Expat dilemma about childrens schools about to be solved

Published:  13 Oct at 6 PM
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A perennial panic button for expat workers moving abroad with their families may be removed over the next several years.

The provision of international schools for the children of expats as well as those of the high society element in local society is, it has to be admitted, big business. Global education companies provide an English language-based streamlined service for frequent movers dragging their families from country to country, with none of the uncertainties of different standards of education.

For expat parents, using an international school chain gives reassurance that their kids’ education will follow a well-trodden path, never mind which country they’re heading for next. Parents also benefit from the community aspect and social life provided by the major chains, and their kids benefit from multicultural interaction at peer level and globally recognised qualifications.

American chains such as GEMS. ISS and United World College spread themselves wide and British education firms including the British Schools Group operate in China, Manila and six other locations. A total of 2,000 schools worldwide offer a British-based curriculum, with the International Baccalaureate the most sought-after qualification.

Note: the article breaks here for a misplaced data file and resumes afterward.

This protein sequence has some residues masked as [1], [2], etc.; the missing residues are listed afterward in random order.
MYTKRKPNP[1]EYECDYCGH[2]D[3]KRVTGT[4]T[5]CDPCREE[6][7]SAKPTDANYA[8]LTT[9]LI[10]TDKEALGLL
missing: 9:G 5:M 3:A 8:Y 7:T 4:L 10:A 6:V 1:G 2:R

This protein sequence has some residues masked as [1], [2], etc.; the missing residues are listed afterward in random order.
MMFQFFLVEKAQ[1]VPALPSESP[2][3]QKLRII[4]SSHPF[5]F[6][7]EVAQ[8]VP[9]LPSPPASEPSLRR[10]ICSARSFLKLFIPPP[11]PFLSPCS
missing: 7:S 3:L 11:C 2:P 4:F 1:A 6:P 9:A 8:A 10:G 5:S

The international market offers scope for expansion, with BSG considering more operations in China and the Gulf region, already running out of places and causing fierce competition. North Africa is also considered a growth hub for a British-style education.

As a result, well-known British schools are joining the race to establish schools overseas. Dulwich College already has a presence in China, with three schools, and Nord Anglia is in the Balkans, Northern Europe and Asia. Harrow has branches in Beijing and Thailand and a Hong Kong branch is in the planning stages.

South Korea is embracing the concept with enthusiasm via Dwight, and Repton School has a branch in Dubai. British media including the Telegraph have online comparison charts to help parents make the best decision.
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